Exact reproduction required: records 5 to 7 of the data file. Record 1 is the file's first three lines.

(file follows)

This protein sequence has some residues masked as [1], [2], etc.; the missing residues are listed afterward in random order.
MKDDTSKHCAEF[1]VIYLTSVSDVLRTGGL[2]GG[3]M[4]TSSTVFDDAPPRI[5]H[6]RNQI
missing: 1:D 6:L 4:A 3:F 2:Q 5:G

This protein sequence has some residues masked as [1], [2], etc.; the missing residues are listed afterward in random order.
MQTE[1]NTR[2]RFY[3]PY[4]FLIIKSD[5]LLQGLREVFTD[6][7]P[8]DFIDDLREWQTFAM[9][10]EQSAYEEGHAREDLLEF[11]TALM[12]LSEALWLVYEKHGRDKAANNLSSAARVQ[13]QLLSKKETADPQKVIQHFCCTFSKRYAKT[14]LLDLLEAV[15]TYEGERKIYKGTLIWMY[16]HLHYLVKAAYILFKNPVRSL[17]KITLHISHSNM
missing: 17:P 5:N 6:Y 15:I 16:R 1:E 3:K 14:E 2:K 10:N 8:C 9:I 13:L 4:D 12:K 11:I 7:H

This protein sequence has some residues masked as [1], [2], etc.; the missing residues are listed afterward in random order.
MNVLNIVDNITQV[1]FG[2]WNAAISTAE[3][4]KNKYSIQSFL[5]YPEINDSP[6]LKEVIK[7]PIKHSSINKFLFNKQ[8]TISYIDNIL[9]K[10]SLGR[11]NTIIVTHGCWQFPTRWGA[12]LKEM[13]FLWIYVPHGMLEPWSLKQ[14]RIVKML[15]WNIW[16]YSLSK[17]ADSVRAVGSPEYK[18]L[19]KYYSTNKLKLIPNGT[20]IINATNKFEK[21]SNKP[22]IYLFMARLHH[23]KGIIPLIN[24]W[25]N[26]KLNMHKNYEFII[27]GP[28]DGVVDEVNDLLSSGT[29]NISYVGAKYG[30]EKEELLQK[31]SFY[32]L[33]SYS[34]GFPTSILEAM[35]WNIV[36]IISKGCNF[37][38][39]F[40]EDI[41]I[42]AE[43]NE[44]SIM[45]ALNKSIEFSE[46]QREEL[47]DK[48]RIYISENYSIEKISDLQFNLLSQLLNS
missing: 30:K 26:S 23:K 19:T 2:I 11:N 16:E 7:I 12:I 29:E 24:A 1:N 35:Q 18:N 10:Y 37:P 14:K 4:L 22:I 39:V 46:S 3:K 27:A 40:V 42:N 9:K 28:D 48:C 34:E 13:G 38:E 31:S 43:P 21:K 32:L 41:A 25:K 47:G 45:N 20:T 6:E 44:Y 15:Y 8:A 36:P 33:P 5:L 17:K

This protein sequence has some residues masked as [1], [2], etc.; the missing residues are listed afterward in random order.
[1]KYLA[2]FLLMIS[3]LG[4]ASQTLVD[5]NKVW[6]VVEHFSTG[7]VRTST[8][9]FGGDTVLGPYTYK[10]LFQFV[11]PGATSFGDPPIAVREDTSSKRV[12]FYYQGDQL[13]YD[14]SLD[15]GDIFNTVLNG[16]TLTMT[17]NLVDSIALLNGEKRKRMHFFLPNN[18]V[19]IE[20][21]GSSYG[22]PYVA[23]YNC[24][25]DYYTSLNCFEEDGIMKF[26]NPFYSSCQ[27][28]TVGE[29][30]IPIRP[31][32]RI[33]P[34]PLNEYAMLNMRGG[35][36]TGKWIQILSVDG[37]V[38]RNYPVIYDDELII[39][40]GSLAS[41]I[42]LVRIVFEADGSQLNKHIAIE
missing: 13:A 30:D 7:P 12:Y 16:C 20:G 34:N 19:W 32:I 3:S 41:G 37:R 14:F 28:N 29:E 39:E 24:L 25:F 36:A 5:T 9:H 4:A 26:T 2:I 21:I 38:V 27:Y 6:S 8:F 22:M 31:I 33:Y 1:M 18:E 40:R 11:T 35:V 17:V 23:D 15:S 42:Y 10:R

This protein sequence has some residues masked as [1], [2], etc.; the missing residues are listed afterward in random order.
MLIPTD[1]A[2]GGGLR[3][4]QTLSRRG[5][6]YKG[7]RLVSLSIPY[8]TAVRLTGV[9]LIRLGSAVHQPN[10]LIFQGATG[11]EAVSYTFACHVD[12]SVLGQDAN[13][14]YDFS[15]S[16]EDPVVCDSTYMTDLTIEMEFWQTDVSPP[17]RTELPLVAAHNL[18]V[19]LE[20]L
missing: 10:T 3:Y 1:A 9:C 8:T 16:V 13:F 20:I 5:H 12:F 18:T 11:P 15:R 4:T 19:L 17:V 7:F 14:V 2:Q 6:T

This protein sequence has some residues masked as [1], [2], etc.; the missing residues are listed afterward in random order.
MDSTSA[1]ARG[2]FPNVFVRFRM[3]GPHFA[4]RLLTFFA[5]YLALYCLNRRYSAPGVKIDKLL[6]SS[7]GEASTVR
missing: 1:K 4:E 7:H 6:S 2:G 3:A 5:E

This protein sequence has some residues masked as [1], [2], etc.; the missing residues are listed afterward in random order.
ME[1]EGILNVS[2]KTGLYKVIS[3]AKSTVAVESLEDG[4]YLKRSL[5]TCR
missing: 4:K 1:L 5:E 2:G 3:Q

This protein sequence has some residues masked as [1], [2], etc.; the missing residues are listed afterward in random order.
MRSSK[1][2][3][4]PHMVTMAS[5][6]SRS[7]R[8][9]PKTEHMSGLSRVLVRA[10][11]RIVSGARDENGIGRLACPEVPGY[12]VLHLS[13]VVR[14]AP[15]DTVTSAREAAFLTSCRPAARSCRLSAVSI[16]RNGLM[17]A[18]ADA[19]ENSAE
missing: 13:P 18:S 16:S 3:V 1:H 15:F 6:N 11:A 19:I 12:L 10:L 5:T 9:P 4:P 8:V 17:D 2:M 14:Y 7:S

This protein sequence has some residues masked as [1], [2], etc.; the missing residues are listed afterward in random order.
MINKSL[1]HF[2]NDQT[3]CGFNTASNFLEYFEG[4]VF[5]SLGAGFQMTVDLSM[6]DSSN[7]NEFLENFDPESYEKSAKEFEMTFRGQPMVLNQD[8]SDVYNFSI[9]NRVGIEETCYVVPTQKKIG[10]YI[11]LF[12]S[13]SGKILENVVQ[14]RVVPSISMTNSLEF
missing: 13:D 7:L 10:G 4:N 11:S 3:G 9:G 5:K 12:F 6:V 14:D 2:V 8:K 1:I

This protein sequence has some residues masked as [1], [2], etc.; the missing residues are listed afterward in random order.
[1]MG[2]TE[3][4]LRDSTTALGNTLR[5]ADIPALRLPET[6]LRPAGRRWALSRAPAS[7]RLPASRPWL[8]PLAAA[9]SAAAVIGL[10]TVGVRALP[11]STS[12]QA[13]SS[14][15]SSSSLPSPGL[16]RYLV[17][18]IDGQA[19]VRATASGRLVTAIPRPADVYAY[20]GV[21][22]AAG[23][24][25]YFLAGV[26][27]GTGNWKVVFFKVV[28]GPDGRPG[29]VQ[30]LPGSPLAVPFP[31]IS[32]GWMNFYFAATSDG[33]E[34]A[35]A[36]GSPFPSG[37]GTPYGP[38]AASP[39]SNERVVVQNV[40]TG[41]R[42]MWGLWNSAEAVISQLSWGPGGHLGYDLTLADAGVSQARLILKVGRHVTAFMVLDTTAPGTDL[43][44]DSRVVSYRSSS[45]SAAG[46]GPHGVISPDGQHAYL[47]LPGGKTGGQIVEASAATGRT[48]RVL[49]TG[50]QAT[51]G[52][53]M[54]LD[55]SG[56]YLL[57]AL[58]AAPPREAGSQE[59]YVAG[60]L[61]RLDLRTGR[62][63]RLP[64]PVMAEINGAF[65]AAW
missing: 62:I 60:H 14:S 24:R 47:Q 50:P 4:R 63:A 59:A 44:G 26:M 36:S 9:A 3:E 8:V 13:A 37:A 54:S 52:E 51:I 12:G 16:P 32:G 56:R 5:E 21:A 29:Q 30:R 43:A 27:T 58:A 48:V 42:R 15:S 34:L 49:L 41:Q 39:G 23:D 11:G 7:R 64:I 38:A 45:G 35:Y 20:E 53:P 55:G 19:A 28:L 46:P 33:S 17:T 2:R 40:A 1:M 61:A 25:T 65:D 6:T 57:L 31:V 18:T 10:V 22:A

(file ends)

This protein sequence has some residues masked as [1], [2], etc.; the missing residues are listed afterward in random order.
MLIPTD[1]A[2]GGGLR[3][4]QTLSRRG[5][6]YKG[7]RLVSLSIPY[8]TAVRLTGV[9]LIRLGSAVHQPN[10]LIFQGATG[11]EAVSYTFACHVD[12]SVLGQDAN[13][14]YDFS[15]S[16]EDPVVCDSTYMTDLTIEMEFWQTDVSPP[17]RTELPLVAAHNL[18]V[19]LE[20]L
missing: 10:T 3:Y 1:A 9:C 8:T 16:V 13:F 20:I 5:H 12:F 18:T 11:P 15:R 4:T 19:L 17:V 7:F 14:V 2:Q 6:T

This protein sequence has some residues masked as [1], [2], etc.; the missing residues are listed afterward in random order.
MDSTSA[1]ARG[2]FPNVFVRFRM[3]GPHFA[4]RLLTFFA[5]YLALYCLNRRYSAPGVKIDKLL[6]SS[7]GEASTVR
missing: 1:K 4:E 7:H 6:S 2:G 3:A 5:E

This protein sequence has some residues masked as [1], [2], etc.; the missing residues are listed afterward in random order.
ME[1]EGILNVS[2]KTGLYKVIS[3]AKSTVAVESLEDG[4]YLKRSL[5]TCR
missing: 4:K 1:L 5:E 2:G 3:Q